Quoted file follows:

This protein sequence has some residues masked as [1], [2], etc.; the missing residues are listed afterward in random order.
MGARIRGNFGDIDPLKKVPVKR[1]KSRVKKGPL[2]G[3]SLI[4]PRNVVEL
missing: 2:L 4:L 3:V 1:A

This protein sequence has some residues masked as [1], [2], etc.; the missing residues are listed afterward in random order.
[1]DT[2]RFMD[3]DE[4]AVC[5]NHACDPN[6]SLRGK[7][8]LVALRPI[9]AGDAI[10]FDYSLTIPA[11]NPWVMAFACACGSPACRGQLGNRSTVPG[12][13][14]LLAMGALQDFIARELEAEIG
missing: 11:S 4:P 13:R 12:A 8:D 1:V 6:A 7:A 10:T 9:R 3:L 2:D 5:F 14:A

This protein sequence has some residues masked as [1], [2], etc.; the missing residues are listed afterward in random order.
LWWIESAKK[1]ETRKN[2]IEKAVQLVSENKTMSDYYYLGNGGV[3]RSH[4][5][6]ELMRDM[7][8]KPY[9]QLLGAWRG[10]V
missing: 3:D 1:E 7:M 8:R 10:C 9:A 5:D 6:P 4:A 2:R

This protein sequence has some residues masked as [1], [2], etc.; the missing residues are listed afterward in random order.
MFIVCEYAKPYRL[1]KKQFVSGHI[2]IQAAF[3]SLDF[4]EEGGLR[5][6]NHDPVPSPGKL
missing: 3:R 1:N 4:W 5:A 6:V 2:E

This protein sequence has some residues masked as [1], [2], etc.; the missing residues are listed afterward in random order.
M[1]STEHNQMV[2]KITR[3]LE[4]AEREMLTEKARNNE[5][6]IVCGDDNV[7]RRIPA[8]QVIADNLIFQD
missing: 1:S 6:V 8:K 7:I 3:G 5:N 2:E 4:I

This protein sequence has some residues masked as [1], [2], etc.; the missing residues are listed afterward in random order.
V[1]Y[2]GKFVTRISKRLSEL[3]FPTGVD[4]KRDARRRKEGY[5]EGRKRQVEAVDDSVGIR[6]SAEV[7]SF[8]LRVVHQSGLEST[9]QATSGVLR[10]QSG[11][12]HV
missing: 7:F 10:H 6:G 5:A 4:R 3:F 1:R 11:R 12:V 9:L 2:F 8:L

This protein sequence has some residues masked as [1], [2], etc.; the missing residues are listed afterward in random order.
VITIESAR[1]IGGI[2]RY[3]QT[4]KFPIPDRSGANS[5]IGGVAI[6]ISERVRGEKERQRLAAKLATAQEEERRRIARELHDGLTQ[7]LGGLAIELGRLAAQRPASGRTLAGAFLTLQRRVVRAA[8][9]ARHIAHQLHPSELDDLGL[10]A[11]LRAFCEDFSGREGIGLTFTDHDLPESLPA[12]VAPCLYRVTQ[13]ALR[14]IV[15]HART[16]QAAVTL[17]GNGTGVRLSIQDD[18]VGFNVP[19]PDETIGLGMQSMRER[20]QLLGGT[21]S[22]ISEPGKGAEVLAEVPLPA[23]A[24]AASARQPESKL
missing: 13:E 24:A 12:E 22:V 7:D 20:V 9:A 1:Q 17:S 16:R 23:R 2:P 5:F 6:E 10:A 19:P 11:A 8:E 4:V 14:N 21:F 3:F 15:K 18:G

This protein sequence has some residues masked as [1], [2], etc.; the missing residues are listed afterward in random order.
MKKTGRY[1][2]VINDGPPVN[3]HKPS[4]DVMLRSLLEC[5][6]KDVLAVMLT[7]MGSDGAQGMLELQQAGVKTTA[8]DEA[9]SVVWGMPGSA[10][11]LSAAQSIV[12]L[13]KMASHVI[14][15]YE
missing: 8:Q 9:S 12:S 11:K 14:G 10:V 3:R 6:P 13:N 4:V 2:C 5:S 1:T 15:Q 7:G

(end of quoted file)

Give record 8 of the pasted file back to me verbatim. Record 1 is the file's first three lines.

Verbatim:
This protein sequence has some residues masked as [1], [2], etc.; the missing residues are listed afterward in random order.
MKKTGRY[1][2]VINDGPPVN[3]HKPS[4]DVMLRSLLEC[5][6]KDVLAVMLT[7]MGSDGAQGMLELQQAGVKTTA[8]DEA[9]SVVWGMPGSA[10][11]LSAAQSIV[12]L[13]KMASHVI[14][15]YE
missing: 8:Q 9:S 12:S 11:K 14:G 10:V 3:R 6:P 13:N 4:V 2:C 5:S 1:T 15:Q 7:G